I’ve run a couple evil campaigns, and Self-Preservation has always worked for me. “At this point, there is no reason for me not to kill him. He pisses me off.” “Yeah, but he also heals you.” “Uh.. good point. I guess I’ll let trying to sacrifice me to his dark god pass. For now.”

#13 Comment By GiacomoArt On May 7, 2009 @ 11:53 am

The best tip I can give for running an “evil” campaign is to run an “anti-hero” campaign instead.

“Evil” is always something the other guy does. It’s what happens when you give up trying to understand how someone could have brought himself to do an awful thing. You just shrug your shoulders and say, “Well, he’s evil.” Once you’ve done that for a character, the character ceases to drive the story and simply hams his way through the motions of fulfilling his role of evil-ness.

Even D&D has finally acknowledged (in the 4E PHB) that “alignment” is more of a team jersey than it is an actual aid to role-play.

#14 Comment By Geppetto On November 11, 2009 @ 10:24 pm

I’m currently running an evil campaign on 3.5e and I’ve found some tricks to making it work. In my opinion, the golden rule to making evil campaigns work is: leave it as open ended as possible. At any time a PC might decide he/she’s feeling exceptionally devilish (or impatient)and bring a grizzly end to your beloved NPC.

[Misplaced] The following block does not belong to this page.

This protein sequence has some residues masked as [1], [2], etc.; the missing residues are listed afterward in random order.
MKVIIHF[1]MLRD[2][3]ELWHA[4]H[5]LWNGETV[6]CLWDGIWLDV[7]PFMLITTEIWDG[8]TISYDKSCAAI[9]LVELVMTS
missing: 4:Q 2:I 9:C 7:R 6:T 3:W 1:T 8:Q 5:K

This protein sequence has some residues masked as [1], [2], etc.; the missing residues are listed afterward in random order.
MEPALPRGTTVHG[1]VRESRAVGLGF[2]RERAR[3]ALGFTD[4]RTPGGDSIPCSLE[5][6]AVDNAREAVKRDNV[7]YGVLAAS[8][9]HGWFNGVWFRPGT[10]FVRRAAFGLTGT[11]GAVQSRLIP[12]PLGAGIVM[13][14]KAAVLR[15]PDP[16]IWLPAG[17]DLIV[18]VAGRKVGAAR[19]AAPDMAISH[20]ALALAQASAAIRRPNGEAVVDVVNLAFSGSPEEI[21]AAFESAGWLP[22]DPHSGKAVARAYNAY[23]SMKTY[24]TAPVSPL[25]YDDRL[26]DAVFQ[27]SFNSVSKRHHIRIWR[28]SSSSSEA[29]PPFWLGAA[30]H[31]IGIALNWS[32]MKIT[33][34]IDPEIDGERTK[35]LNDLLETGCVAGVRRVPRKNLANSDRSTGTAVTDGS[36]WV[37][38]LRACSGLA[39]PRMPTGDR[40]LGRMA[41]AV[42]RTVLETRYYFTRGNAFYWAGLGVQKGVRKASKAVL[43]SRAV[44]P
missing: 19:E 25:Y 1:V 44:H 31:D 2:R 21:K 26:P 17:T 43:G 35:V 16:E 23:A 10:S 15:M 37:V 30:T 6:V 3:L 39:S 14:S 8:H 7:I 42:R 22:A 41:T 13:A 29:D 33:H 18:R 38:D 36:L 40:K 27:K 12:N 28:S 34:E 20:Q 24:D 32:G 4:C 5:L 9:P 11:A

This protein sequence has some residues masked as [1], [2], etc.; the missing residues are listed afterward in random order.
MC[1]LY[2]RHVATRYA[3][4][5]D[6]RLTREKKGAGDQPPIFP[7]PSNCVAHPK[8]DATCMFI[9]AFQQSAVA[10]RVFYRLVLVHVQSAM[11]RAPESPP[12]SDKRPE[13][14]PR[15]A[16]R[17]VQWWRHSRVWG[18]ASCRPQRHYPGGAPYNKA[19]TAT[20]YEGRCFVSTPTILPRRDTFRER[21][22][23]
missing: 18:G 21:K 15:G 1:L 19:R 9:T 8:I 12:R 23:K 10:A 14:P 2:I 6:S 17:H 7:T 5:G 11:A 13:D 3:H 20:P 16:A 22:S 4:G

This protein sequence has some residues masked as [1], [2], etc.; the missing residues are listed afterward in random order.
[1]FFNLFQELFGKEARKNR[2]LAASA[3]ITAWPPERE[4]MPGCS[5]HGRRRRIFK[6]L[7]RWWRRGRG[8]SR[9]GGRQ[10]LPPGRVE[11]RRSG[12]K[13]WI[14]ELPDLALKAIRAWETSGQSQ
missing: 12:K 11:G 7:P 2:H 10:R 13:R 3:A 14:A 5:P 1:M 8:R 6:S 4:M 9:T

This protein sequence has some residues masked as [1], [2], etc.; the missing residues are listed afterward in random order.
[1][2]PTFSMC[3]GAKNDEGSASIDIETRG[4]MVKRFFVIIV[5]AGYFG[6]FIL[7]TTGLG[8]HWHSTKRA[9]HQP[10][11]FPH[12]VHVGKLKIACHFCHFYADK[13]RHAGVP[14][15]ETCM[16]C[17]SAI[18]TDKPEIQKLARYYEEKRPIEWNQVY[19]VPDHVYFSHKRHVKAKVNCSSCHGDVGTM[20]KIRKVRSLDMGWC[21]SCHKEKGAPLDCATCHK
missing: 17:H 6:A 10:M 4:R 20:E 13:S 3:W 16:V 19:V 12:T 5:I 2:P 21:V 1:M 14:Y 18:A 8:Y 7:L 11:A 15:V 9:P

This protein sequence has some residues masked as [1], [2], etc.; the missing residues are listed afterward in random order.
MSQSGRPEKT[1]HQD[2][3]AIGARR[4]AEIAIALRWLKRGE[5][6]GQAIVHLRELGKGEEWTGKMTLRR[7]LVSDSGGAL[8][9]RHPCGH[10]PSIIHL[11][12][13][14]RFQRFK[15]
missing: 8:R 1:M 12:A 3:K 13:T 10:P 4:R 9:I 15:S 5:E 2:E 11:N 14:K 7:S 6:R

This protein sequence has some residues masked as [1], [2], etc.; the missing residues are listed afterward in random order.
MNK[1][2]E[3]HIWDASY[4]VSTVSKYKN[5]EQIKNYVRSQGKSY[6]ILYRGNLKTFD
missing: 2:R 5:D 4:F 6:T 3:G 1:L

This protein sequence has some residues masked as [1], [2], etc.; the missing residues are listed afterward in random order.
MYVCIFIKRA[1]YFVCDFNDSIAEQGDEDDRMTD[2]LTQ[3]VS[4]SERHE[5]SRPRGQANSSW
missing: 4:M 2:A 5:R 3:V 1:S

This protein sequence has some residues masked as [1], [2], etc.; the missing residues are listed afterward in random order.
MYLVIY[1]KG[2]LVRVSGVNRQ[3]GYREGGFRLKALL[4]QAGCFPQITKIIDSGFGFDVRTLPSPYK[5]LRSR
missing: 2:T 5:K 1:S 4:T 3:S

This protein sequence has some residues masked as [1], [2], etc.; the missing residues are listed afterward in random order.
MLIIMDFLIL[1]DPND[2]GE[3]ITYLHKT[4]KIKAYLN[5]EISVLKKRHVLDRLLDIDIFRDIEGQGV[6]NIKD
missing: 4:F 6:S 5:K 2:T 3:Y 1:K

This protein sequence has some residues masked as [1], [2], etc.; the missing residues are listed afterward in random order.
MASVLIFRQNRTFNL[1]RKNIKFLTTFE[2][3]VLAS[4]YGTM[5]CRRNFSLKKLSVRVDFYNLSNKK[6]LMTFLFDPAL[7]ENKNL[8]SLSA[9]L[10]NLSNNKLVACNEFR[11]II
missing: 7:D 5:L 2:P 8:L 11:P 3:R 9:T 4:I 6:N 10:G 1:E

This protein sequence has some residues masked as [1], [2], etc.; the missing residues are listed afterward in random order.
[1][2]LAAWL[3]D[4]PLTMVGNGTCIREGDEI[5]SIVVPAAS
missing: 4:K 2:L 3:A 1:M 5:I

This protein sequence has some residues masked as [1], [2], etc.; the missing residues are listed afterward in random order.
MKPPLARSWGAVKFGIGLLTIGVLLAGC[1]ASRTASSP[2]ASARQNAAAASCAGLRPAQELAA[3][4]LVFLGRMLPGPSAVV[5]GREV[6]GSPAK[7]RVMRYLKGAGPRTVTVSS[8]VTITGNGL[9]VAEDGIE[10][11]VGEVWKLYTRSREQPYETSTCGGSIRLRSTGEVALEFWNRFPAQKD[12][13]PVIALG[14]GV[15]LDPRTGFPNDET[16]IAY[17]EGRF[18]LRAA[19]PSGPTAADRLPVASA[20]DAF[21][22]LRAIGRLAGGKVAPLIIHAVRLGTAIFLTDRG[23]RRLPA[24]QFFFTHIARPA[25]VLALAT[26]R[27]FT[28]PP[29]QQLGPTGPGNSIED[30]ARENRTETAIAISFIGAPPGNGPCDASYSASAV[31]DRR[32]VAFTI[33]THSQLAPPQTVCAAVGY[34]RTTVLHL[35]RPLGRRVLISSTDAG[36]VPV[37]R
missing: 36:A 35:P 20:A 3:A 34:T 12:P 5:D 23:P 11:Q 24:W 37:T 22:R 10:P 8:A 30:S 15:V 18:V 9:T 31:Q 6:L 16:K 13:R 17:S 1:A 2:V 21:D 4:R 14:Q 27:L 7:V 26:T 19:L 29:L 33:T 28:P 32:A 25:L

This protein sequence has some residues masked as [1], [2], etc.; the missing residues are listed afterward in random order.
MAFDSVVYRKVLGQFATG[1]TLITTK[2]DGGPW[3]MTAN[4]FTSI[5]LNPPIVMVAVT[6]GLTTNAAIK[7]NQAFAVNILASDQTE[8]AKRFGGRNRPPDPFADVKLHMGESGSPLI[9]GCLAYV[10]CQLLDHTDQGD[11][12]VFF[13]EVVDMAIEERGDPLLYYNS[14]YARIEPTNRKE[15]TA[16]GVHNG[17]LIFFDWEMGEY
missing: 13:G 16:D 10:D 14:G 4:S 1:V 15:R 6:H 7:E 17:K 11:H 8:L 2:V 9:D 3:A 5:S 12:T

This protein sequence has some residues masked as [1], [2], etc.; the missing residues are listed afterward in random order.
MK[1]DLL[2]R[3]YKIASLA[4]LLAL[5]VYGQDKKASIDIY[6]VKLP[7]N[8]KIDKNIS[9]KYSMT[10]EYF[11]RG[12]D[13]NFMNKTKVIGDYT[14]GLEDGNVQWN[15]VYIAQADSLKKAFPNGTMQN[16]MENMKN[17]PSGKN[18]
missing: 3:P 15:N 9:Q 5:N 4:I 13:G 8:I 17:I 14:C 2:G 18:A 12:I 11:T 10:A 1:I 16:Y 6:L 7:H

I had the PCs as powerful members of a mafia organization; they were the four best guns for the Boss. When sent to shut down an enemy mob, they find the key to a secret weapon of ultimate power (clichéd maybe, but for this campaign it’s not about a deep pre-fabricated plot). The Boss knew about this item, without revealing his knowledge to the PCs, and sent a loyal agent to aid them. When the PCs considered hiding the “stone shard” (key) and forging a fake one, the agent ratted them out to the Boss. I left the left blank, anticipating either the PCs to give in and hand over the stone and continue loyalty to the boss, or betray him.

In the end the PCs killed the Boss in cold blood, along with his aide and the agent. However, when questioned by the other members of the mob, they said that the agent killed the Boss. They in turn took the throne and seek to pursue both the super-weapon and expand their power.

Anyhow, I think it helps to keep a comic side to the whole thing. They’re not deeply evil, they’re more like caricatures of evil, and that’s okay. Its fun, and that’s what matters. Though they’re after the weapon, they have their own motives: the psion seeks world domination, the barbarian wants to make things dead, the cleric wants to expand his deity’s influence, and the spellthief wants to grow in power, by taking it from others.

Also, the way to an evil man’s heart is through his pride. My next plan to motivate the PCs is to have them outdone in fiendishness by another team of evil-doers. Comical yes, but a strong bait to get the PCs to follow a similar goal, since the players may kill the local baron sooner than accepting their quest.